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The Grand Tour
The Grand Tour yesterday

There was a time when there were no organized trips, tour operators or cruises. Interrails and Erasmus stays were unthinkable and young Europeans had only one way to get to know the world: to leave for the Grand Tour. This particular journey was undertaken by young people from good families around the age of 21. Just like the modern Erasmus and or a sort of gap year, the Grand Tour served as a rite of passage from youth to the adult world. Accompanied by a tutor, the future rulers, artists or writers went to discover the culture of their continent, through the works of art of past centuries, the finds of antiquity or by coming into contact with great men of science. During the trip, the young man had the opportunity to learn about life outside his court, learn new languages, commission portraits or buy works of art.

For the young scion, the Grand Tour was also an opportunity to get to know the outside world: participate in lavish city festivals, mingle with the locals and get to know the wilder side of life. The final destination of the journey was usually Italy, with its countless traces of past civilizations and the impressive number of paintings, frescoes and architectural works. The obligatory stops were Venice, Rome and Florence, but there were those who took place as far as Naples, to discover the ruins of Pompeii or even further down, to Sicily and the remaining signs of Greek culture.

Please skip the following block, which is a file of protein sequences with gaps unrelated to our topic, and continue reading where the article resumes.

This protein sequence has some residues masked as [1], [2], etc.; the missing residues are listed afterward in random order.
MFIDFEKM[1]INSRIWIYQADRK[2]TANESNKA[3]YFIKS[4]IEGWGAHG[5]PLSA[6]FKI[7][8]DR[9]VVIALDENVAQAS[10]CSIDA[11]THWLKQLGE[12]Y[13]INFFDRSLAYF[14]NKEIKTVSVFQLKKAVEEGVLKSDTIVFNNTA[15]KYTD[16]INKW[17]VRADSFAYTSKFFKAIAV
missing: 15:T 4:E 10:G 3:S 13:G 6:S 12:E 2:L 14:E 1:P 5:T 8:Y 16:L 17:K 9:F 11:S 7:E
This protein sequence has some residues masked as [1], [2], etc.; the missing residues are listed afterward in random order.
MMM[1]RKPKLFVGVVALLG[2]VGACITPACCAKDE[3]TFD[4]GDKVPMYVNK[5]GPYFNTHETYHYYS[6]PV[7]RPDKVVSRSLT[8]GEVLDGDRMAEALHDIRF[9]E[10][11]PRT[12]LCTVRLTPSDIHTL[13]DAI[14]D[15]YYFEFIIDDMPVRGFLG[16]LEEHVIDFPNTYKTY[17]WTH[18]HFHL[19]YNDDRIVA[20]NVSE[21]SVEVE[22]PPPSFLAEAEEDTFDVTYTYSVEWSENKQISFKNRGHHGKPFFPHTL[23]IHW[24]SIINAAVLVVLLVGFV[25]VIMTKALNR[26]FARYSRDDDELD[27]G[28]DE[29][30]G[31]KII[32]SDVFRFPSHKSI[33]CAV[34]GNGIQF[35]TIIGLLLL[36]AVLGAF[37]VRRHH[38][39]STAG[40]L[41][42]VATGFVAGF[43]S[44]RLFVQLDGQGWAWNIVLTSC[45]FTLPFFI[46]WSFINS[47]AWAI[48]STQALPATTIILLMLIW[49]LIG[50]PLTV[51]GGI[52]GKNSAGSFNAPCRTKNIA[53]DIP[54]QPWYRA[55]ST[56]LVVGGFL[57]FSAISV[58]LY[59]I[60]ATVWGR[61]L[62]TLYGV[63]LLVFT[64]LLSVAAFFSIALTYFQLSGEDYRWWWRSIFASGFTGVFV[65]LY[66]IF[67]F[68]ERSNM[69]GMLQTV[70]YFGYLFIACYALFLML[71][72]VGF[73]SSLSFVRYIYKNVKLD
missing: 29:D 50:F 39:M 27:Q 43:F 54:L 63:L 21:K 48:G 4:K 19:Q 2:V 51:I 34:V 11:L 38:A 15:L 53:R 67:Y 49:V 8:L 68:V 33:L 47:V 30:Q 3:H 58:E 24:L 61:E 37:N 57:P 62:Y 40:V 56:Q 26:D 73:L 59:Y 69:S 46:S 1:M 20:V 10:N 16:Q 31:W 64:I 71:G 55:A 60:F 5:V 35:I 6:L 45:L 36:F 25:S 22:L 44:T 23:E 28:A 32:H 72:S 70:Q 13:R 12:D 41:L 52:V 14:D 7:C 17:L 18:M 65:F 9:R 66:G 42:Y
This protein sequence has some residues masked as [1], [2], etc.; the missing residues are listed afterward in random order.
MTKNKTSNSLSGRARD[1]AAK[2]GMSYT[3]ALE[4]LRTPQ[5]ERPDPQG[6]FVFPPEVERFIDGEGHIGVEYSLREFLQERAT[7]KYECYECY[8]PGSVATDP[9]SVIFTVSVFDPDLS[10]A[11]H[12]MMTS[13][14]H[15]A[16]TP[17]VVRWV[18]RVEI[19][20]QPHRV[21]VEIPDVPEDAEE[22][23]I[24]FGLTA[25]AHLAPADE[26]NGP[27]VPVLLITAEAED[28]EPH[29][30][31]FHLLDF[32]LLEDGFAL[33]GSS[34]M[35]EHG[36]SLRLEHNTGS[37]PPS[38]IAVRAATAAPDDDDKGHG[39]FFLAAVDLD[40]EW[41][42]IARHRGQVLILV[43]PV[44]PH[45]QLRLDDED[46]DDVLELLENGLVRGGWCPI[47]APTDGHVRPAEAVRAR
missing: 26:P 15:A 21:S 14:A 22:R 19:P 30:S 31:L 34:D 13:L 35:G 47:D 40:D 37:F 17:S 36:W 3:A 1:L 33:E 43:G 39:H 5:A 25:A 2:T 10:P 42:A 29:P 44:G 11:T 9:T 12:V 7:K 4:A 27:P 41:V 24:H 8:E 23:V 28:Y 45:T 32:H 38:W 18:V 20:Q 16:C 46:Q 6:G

The illustrious names who have decided to undertake the famous journey are many: Montaigne, Stendhal, John Ruskin, the poet Keats and even the writer Mary Shelley, author of Frankenstein. But those who have left the greatest traces of their passage are perhaps the famous writer Johann Wolfgang von Goethe and the English poet George Gordon Bryon. Their Grand Tours will have very different itineraries and also diametrically opposed motivations. If for Goethe it is essentially a journey to Italy to discover the artistic and historical beauties, for Byron it is a more turbulent journey, which starts from Portugal, passes through Venice, but reaches as far as dangerous Constantinople and extraordinary Greece.

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The Grand Tour today

With us you can relive the glories of the ancient Grand Tour but with a keen eye on new forms of art and recent archaeological and scientific discoveries.
Be inspired by our itineraries or send us a message to compose your Grand Tour!
You will have the opportunity to structure your stay for a medium / long period, for example we have created 11-day itineraries only for the Campania region or even 15 days for the whole of Italy.
Our team of historians and archeologists as well as licensed tour guides will be able to advise you in the best possible way by providing you with the necessary information on where to stop, eat, sleep and what to do.

We are here for you.

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